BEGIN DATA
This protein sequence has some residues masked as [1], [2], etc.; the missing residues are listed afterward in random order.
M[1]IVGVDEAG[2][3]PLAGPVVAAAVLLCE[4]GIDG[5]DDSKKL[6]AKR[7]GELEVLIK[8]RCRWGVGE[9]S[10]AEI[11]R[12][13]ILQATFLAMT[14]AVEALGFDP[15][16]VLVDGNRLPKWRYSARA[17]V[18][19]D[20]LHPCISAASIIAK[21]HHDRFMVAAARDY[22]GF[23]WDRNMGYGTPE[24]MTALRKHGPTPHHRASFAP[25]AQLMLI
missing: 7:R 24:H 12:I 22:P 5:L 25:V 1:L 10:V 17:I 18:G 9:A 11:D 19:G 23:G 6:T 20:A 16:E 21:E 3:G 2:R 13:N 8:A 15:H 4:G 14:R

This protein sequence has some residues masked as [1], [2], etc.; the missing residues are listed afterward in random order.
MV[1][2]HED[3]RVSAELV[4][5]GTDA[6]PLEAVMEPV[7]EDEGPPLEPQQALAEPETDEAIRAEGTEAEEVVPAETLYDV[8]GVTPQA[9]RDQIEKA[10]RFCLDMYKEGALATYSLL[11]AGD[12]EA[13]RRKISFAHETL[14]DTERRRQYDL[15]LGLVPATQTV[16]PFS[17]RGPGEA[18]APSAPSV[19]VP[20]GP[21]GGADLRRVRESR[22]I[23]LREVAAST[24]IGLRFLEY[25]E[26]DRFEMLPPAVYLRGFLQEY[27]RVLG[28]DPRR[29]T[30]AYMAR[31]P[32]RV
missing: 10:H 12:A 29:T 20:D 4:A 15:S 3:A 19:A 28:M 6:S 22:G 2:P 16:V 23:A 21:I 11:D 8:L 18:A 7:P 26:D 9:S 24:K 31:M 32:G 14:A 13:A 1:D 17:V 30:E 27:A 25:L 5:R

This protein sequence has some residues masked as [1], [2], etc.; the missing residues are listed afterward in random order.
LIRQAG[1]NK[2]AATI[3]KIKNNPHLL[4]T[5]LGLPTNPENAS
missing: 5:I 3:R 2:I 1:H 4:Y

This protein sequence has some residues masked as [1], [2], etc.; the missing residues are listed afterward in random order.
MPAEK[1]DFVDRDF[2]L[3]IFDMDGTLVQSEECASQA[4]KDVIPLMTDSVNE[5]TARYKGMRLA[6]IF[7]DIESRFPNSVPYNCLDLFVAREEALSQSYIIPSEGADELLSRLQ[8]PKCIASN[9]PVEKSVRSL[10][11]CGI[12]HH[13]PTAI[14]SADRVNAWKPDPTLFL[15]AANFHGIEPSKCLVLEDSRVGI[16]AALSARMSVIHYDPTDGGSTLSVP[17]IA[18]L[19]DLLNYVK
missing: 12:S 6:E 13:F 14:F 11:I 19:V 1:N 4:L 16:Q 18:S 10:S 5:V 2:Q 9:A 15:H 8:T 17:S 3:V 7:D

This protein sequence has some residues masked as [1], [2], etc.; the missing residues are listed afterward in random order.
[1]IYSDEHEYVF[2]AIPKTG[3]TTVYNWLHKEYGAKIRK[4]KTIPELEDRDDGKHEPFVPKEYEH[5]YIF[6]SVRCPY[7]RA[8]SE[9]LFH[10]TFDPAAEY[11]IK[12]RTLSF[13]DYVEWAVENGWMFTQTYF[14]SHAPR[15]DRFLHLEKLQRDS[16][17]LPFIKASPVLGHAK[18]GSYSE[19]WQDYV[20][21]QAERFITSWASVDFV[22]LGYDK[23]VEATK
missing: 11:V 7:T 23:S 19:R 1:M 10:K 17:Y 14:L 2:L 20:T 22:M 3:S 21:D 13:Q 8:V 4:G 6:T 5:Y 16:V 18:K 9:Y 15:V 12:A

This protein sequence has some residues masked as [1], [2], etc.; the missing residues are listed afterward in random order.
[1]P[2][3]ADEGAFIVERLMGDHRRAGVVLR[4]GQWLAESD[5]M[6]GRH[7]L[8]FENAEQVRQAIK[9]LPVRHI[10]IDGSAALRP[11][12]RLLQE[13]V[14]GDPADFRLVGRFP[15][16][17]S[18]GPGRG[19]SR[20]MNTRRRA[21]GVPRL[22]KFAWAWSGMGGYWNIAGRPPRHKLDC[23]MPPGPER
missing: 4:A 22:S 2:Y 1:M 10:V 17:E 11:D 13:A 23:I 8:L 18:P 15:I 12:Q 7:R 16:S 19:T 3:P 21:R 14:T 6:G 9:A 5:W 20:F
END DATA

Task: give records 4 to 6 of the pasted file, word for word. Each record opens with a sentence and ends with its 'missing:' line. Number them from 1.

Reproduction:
This protein sequence has some residues masked as [1], [2], etc.; the missing residues are listed afterward in random order.
MPAEK[1]DFVDRDF[2]L[3]IFDMDGTLVQSEECASQA[4]KDVIPLMTDSVNE[5]TARYKGMRLA[6]IF[7]DIESRFPNSVPYNCLDLFVAREEALSQSYIIPSEGADELLSRLQ[8]PKCIASN[9]PVEKSVRSL[10][11]CGI[12]HH[13]PTAI[14]SADRVNAWKPDPTLFL[15]AANFHGIEPSKCLVLEDSRVGI[16]AALSARMSVIHYDPTDGGSTLSVP[17]IA[18]L[19]DLLNYVK
missing: 12:S 6:E 13:F 14:F 11:I 19:V 1:N 4:L 16:Q 18:S 10:S 5:V 2:Q 9:A 15:H 8:T 17:S 3:V 7:D

This protein sequence has some residues masked as [1], [2], etc.; the missing residues are listed afterward in random order.
[1]IYSDEHEYVF[2]AIPKTG[3]TTVYNWLHKEYGAKIRK[4]KTIPELEDRDDGKHEPFVPKEYEH[5]YIF[6]SVRCPY[7]RA[8]SE[9]LFH[10]TFDPAAEY[11]IK[12]RTLSF[13]DYVEWAVENGWMFTQTYF[14]SHAPR[15]DRFLHLEKLQRDS[16][17]LPFIKASPVLGHAK[18]GSYSE[19]WQDYV[20][21]QAERFITSWASVDFV[22]LGYDK[23]VEATK
missing: 11:V 7:T 23:S 19:R 1:M 10:K 17:Y 14:L 2:L 20:T 22:M 3:S 21:D 13:Q 8:V 4:G 6:T 5:Y 16:V 18:K 9:Y 15:V 12:A

This protein sequence has some residues masked as [1], [2], etc.; the missing residues are listed afterward in random order.
[1]P[2][3]ADEGAFIVERLMGDHRRAGVVLR[4]GQWLAESD[5]M[6]GRH[7]L[8]FENAEQVRQAIK[9]LPVRHI[10]IDGSAALRP[11][12]RLLQE[13]V[14]GDPADFRLVGRFP[15][16][17]S[18]GPGRG[19]SR[20]MNTRRRA[21]GVPRL[22]KFAWAWSGMGGYWNIAGRPPRHKLDC[23]MPPGPER
missing: 4:A 22:S 2:Y 1:M 10:V 17:E 11:D 13:A 23:I 8:L 18:P 15:I 12:Q 7:R 16:S 19:T 3:P 21:R 14:T 6:G 9:A 5:W 20:F